Company Administration: Understanding Notice of Intention

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Updated: 26th February 2021

What is a Notice of Intention in administration?

A notice of intention is used to inform certain parties that a company intends to enter administration. The document is submitted to court, typically by directors striving to prevent their company’s liquidation.

The Notice of Intention to appoint an Administrator stops creditor legal action and offers a short period of time to determine the best way forward for the business. The result of filing this notice can vary - sometimes restructuring of the company’s debt is the optimal solution, but in other instances it could involve the sale of business assets under a process known as pre pack administration.

Filing a notice of intention in administration

The company, its directors, or a qualifying floating charge holder (typically the bank), can all file a notice of intention with the court. Once this has been done, an administrator of their choice will be appointed.

The floating charge holder is able to object if they disagree with the administrator chosen. Although it rarely happens, they have the power to appoint their own under these circumstances.

So are there any instances when a notice of intention would not be sanctioned by the court? If the company has entered administration during the previous 12-month period, or a winding up petition has already been filed against them, a notice of intention is unlikely to be accepted by the court.

What is the procedure for filing a notice of intention?

The company must notify qualifying floating charge holders and supervisors of any company voluntary arrangements already in place, at least five business days before the notice is filed at court.

This provides the opportunity for the qualifying charge holder to object to the choice of administrator if they deem it necessary, but as we mentioned earlier, this rarely occurs in practice.

The notice of intention requires the name and address of the administrators to be completed, in addition to other information about the company and its situation.

Davis Haulage Limited Vs JCAM Commercial Real Estate Property XV Ltd

Some recent case law directly affects the Notice of Intention and a company’s ability to issue one; Davis Haulage Limited Vs JCAM Commercial Real Estate Property XV Ltd. Essentially, a notice of intention may only be filed in court where there is a qualifying floating chargeholder. This is a floating charge created on or after 15 September 2003.

Where there is no qualifying floating chargeholder, a notice of intention may not be used.

What is a Notice of Intention in administration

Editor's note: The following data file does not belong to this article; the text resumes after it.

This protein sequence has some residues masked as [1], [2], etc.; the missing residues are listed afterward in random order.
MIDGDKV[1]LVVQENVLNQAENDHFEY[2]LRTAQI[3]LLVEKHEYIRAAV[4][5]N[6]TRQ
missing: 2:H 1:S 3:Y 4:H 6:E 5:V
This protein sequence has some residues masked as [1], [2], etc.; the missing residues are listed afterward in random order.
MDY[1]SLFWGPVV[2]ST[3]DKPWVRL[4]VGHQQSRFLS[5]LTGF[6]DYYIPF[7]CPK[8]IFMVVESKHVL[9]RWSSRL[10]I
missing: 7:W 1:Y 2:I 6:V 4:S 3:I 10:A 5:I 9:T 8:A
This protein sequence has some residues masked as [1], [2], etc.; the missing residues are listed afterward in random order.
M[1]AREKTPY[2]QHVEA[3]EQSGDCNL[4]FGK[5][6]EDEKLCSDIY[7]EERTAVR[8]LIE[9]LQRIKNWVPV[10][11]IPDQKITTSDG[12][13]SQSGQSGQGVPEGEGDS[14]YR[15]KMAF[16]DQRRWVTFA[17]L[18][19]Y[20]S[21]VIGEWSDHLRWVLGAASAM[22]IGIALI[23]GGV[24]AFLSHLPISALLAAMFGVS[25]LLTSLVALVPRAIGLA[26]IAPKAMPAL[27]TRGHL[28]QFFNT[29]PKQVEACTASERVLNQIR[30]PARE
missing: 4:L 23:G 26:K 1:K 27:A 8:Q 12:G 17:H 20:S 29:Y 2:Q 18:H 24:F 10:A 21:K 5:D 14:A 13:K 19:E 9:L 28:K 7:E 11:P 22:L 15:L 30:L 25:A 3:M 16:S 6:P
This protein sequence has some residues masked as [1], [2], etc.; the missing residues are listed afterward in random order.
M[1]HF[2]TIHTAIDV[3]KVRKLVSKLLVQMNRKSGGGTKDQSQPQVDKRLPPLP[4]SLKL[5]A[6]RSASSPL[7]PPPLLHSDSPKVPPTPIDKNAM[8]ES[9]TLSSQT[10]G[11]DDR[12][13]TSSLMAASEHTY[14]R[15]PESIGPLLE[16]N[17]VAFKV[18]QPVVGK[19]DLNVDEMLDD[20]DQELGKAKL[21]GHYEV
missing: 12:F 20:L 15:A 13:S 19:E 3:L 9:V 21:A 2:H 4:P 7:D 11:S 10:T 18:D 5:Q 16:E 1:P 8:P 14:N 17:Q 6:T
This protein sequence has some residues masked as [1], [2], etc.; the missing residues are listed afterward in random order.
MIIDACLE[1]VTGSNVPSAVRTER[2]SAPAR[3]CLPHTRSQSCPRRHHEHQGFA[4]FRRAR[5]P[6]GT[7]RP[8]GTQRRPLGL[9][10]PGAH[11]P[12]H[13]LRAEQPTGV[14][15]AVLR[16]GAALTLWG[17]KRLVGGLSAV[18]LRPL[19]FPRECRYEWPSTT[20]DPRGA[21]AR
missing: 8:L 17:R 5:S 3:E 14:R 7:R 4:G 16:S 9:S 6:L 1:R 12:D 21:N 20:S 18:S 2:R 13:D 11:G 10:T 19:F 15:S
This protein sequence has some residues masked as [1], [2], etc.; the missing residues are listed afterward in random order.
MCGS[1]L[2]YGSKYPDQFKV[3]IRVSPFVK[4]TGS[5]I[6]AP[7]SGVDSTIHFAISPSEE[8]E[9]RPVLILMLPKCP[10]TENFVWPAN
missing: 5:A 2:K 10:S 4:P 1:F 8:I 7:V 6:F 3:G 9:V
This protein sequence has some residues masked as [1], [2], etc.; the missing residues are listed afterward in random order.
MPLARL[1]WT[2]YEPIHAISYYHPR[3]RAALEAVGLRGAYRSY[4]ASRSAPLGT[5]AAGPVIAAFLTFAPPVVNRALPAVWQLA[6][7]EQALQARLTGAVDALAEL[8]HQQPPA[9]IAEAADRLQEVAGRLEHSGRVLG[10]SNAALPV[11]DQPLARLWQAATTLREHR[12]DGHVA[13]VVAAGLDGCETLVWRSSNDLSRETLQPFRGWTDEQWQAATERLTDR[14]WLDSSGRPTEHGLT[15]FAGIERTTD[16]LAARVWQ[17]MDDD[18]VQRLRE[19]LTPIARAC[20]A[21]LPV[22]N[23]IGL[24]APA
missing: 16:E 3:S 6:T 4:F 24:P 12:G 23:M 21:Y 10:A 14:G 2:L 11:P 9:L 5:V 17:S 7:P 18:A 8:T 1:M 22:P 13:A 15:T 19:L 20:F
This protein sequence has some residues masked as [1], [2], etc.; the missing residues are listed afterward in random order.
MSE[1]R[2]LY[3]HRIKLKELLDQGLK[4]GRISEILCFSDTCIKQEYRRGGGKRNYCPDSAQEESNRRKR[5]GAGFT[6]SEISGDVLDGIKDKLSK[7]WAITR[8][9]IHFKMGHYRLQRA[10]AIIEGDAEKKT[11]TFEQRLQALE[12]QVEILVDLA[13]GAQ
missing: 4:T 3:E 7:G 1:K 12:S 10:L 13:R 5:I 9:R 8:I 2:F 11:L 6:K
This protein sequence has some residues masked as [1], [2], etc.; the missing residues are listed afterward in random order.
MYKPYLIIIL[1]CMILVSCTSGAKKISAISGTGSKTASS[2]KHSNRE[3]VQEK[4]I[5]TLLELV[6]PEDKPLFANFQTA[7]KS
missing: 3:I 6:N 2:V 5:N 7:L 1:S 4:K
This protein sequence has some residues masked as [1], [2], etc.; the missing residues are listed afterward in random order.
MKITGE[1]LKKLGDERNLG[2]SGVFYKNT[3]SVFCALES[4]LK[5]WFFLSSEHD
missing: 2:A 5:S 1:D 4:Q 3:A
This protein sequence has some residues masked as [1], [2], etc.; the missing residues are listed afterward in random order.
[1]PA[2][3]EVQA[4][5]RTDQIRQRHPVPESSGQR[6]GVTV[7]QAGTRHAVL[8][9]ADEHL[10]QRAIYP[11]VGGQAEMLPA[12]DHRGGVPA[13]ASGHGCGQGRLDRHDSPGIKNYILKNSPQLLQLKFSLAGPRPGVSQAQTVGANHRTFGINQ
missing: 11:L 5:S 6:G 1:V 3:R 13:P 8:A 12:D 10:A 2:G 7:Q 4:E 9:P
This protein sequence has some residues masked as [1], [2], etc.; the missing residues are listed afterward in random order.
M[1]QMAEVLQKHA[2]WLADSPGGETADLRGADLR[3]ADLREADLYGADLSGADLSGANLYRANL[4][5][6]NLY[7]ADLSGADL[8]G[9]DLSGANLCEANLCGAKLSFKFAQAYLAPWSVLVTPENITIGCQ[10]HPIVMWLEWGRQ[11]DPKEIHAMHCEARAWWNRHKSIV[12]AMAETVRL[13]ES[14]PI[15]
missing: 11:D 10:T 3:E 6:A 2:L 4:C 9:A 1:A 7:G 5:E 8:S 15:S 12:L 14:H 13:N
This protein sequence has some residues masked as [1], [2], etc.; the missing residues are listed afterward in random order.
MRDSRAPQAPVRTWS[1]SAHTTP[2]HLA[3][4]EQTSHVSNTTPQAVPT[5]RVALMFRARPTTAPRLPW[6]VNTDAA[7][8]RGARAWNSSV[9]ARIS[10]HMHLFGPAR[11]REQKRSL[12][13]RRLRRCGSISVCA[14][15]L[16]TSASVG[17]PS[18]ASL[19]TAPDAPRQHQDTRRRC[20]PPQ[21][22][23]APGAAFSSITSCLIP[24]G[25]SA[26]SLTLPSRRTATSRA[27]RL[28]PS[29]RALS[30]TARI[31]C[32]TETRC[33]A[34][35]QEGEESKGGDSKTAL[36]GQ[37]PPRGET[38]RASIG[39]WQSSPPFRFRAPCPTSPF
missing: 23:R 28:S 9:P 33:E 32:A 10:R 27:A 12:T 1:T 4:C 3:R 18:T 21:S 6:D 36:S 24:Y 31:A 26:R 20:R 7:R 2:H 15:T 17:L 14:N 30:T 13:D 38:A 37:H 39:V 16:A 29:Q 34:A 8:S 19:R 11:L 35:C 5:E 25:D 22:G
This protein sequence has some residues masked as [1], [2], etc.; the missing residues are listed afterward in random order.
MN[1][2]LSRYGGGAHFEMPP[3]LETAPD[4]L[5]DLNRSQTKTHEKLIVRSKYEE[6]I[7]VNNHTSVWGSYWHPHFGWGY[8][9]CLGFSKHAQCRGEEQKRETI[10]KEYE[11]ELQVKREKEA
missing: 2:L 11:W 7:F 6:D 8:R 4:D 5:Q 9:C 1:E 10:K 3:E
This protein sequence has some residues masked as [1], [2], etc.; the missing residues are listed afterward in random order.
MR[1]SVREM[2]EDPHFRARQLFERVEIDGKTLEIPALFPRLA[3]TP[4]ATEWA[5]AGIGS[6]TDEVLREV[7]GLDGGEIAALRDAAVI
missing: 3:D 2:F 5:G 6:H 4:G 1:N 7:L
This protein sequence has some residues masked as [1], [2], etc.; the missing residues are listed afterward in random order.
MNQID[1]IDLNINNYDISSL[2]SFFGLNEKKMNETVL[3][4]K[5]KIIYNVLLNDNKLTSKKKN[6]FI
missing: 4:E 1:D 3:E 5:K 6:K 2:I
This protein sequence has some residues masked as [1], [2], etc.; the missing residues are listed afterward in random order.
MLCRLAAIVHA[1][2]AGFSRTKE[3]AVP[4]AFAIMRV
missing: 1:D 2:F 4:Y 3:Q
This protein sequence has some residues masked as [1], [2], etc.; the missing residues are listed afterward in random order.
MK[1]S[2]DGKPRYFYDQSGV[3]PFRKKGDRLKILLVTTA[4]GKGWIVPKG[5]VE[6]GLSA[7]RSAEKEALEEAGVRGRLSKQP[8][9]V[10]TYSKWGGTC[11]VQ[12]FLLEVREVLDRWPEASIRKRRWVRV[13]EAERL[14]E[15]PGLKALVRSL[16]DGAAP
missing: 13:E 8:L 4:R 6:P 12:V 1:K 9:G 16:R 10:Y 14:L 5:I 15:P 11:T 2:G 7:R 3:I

What happens when a notice of intention has been filed?

When the notice of intention has been filed at court, an interim moratorium period of 10 business days is triggered. This allows the directors and administrator to make plans for dealing with the financial decline of the company, and ultimately avert liquidation.

During this moratorium period the company’s creditors are not able to begin or continue legal action against the company unless they obtain authority from the court, which in practice is unlikely to happen.

If the initial 10-day moratorium period ends without a plan being concluded – the sale of the business is being negotiated, for example, but a deal hasn’t been finalised – a further moratorium period of 10 days may be applied for.

The court will need to be convinced that a deal is in progress and likely to result in a defined outcome for the company, however. They will look unfavourably on any attempt to abuse court process by making multiple applications via a number of different notices of intention.

Why file a notice of intention?

Administration can be the best solution for eligible companies experiencing severe cash flow issues, but that have a viable business underlying their problems. It’s a formal insolvency procedure that’s commonly used to restructure a company, and can lead on to a Company Voluntary Arrangement or a process known as pre pack administration.

Pre pack administration involves the quick sale of a company’s assets, often to the existing directors who use their own funds to purchase the assets. The buyers then set up a ‘newco’ and continue trading without the debt.

This process is open to abuse, however, and a licensed insolvency practitioner must by law demonstrate that a pre pack administration offered creditors a better return than if the company was liquidated.

Although the business assets are sold quickly under this arrangement, if the IP can show they reached a fair value rather than being purchased at below their market value, and that the procedure was used to benefit creditors, pre pack administration can be the best option after the notice of intention has been filed.

Real Business Rescue are insolvency specialists and can offer the professional support you need if your company is in serious decline. We’ll explain more about the notice of intention in relation to your own situation, and ensure you understand the implications of all the options open to you. To arrange a free same-day consultation please call one of the team or use our call-back feature on our website.

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